Why this photo of two prize-winning young surfers makes me sad

At first it looks like a happy photo of two gorgeous, young surfers – winners of the 2018 Billabong Junior Series Ballito Pro in South Africa.

The boy, Rio Wade from Indonesia, holds his prize money novelty cheque for 8000 South African Rand. The girl, Zoe Steyn from South Africa, holds her winning cheque for 4000 Rand.

They are two talented surfers who've competed in the same ocean; two people who've worked equally hard to get to the top of their game.

Yet, she wins half the amount of money as him.

And without knowing for sure, I'd guess she probably also gets less money in sponsorship and development support because quite clearly she's worth less.

But she's not. She's just as hardworking and talented as him.

Of course the organisers had an explanation – there were less women competing in the event than men therefore there was a smaller prize pool.

On the surface this is valid. It is factually correct and only this morning I had someone mansplain this to me.


This argument that men compete for longer or more people are watching the event or more men compete is often used to disparage any push for equal pay for women in sport.

This argument fails to recognise the structural changes required to make it an even playing field.


Hoping for some swell this weekend🏄🏼

A post shared by Zoë Steyn (@zosteyn) on

For women competing at high levels or even junior levels of sport, they have so much stacked against them.

They're often supported purely on looks and marketing appeal, rather than skills alone. They're more likely paying their own way and are forced to continue working when competing, even at an elite level. And they're often ignored by mainstream media, sponsors and viewers because we've all been fed this view that women's sport just isn't up to scratch. And when they win the prize money is crap in comparison, which makes it economically difficult to continue pushing ahead.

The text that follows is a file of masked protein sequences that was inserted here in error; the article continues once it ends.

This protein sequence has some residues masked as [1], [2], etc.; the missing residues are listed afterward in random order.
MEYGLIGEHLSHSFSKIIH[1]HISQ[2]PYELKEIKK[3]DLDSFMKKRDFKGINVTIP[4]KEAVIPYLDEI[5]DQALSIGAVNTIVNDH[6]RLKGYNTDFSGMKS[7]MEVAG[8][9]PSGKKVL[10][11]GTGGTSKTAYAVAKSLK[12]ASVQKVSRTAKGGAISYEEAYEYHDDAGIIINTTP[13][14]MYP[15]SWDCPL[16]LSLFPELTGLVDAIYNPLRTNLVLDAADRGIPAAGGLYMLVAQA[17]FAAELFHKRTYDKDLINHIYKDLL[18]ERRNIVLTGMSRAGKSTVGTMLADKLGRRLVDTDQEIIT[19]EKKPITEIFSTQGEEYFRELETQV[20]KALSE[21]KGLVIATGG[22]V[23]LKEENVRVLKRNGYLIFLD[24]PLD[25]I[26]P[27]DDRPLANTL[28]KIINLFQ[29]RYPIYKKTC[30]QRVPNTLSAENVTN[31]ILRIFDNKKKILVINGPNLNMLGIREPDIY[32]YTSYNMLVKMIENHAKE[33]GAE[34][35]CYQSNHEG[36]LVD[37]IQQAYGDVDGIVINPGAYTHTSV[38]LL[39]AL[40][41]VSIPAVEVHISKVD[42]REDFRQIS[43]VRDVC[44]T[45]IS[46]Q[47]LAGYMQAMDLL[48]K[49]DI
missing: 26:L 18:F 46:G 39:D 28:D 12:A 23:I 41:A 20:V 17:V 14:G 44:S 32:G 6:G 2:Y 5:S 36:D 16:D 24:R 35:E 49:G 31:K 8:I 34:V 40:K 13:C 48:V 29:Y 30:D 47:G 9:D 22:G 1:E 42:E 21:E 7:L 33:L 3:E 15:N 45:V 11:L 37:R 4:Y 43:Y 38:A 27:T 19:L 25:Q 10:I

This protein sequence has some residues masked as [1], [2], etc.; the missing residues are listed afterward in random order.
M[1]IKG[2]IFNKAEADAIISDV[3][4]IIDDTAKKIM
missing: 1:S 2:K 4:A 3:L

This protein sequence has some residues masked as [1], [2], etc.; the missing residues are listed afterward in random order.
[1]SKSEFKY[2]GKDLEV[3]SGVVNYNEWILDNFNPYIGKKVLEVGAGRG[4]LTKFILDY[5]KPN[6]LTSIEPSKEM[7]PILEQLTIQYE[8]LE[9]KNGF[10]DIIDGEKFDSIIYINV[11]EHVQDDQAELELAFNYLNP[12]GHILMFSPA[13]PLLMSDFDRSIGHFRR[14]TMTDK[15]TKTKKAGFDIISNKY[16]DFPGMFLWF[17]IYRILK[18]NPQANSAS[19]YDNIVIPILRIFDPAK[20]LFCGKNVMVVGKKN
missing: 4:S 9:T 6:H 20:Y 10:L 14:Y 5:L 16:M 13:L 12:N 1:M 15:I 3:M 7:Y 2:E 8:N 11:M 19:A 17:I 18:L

For women and girls competing in traditionally male dominated sports, like football and cricket, they have to fight against the entrenched boy's club and the lack of facilities for women.

And surfing's no different.

The photo of the two of these surfers standing side-by-side has defined the wage gap. It's become yet another example of the second rate view of women in, not only sport, but in general.

It reinforces to all the grommets out there that the boys have greater ownership over the waves than the girls, even if they never say as much, it's just a given.

And while this photo makes me angry, it mostly makes me sad.

It makes me sad because I feel exhausted pointing out these blatant disparities between the way women and men are treated in society.

Change is coming, well, that's what we've been lead to believe. Women's voices are louder than ever and the world's listening.

But it's not.

This is not just one simple photo, this is yet another moment in time, layered upon every other moment. It's not getting better.

How can a sporting organisation in this current climate think it's ok to pay the girls and boys different prize amounts? Doesn't it know better by now? Hasn't it been listening to the chorus of women all over the world fighting for, pleading for, real change?

Economic equality is the biggest piece of the puzzle that needs fixing. Women and men need to have the same privileges, the same access to financial security and the same rewards for the same level of work.

Those two kids would have spent their childhoods working towards surfing elite, both of them would have worked as hard as each other, but what do they get –unequal financial remuneration.

The message it sends to that young woman is your hard work isn't as worthy as his hard work. And it reinforces to that young man that he is worth more.

We want more girls competing at elite levels, but it's so hard for them to get there. They don't get the same levels of financial support as their male peers, they aren't provided the same media attention and when they get to the top they don't even win the same amount.

Men and women are not equal, not at work, not at home and certainly not in sport.

This photo makes me sad because I'm worried that women are leading this debate and many men have stood up and declared their support, but still these blatant instances of discrimination are regularly occurring.

It's like we're shouting into a void.

I want the world to be different for my three girls. I want them to forge ahead as equals and not have to fight the wave of entitlement.

It's like the people at the top who should be making real changes aren't really listening. Instead, they are wearing noise-cancelling headphones, or in this case, they've buried their heads in the sand.